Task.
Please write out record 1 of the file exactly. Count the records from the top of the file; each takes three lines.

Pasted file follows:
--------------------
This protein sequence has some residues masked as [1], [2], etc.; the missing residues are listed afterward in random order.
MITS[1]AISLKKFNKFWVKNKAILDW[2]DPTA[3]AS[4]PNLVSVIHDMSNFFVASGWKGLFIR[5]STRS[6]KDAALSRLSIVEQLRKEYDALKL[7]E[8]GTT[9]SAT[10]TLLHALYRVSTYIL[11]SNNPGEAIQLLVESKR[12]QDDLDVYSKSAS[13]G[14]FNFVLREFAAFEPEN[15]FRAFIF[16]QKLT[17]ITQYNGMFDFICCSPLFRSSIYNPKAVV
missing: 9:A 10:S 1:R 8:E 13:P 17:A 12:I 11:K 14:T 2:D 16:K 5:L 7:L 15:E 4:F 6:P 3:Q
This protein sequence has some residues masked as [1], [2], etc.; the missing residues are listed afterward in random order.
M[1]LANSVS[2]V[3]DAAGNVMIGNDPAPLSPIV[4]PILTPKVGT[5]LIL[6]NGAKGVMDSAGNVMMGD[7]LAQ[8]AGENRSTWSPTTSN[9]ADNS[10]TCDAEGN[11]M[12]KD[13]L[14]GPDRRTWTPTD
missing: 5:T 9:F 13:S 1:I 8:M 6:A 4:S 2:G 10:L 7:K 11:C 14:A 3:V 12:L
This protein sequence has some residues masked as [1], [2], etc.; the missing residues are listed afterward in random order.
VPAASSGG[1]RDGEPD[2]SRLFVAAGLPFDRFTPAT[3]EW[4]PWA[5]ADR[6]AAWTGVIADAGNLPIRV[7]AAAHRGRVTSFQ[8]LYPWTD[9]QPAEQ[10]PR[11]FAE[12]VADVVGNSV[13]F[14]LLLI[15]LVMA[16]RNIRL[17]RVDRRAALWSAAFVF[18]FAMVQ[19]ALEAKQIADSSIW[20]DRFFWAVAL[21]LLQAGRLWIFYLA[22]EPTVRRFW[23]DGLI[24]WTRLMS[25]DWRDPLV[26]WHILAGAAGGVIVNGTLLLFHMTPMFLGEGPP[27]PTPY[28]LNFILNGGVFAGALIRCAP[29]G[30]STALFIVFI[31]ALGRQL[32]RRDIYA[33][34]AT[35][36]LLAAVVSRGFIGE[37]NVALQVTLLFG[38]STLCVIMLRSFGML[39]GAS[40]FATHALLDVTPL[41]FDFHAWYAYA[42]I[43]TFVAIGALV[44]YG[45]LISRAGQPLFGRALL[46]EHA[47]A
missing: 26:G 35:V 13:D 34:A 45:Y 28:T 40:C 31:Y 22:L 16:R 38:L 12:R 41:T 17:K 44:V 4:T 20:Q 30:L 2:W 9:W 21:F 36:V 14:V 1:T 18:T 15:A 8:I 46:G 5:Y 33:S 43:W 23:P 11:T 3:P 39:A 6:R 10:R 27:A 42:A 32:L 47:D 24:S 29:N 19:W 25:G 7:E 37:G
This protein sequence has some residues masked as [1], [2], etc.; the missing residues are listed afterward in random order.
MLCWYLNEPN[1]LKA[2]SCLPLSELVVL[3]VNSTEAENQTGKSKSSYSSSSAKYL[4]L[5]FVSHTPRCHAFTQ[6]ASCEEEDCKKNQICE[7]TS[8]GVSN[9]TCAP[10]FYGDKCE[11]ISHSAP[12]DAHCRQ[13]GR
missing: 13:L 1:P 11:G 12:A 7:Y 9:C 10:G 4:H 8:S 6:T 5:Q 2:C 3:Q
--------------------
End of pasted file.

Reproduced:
This protein sequence has some residues masked as [1], [2], etc.; the missing residues are listed afterward in random order.
MITS[1]AISLKKFNKFWVKNKAILDW[2]DPTA[3]AS[4]PNLVSVIHDMSNFFVASGWKGLFIR[5]STRS[6]KDAALSRLSIVEQLRKEYDALKL[7]E[8]GTT[9]SAT[10]TLLHALYRVSTYIL[11]SNNPGEAIQLLVESKR[12]QDDLDVYSKSAS[13]G[14]FNFVLREFAAFEPEN[15]FRAFIF[16]QKLT[17]ITQYNGMFDFICCSPLFRSSIYNPKAVV
missing: 9:A 10:S 1:R 8:E 13:P 17:A 12:I 11:K 14:T 2:D 16:K 5:L 7:L 15:E 4:F 6:P 3:Q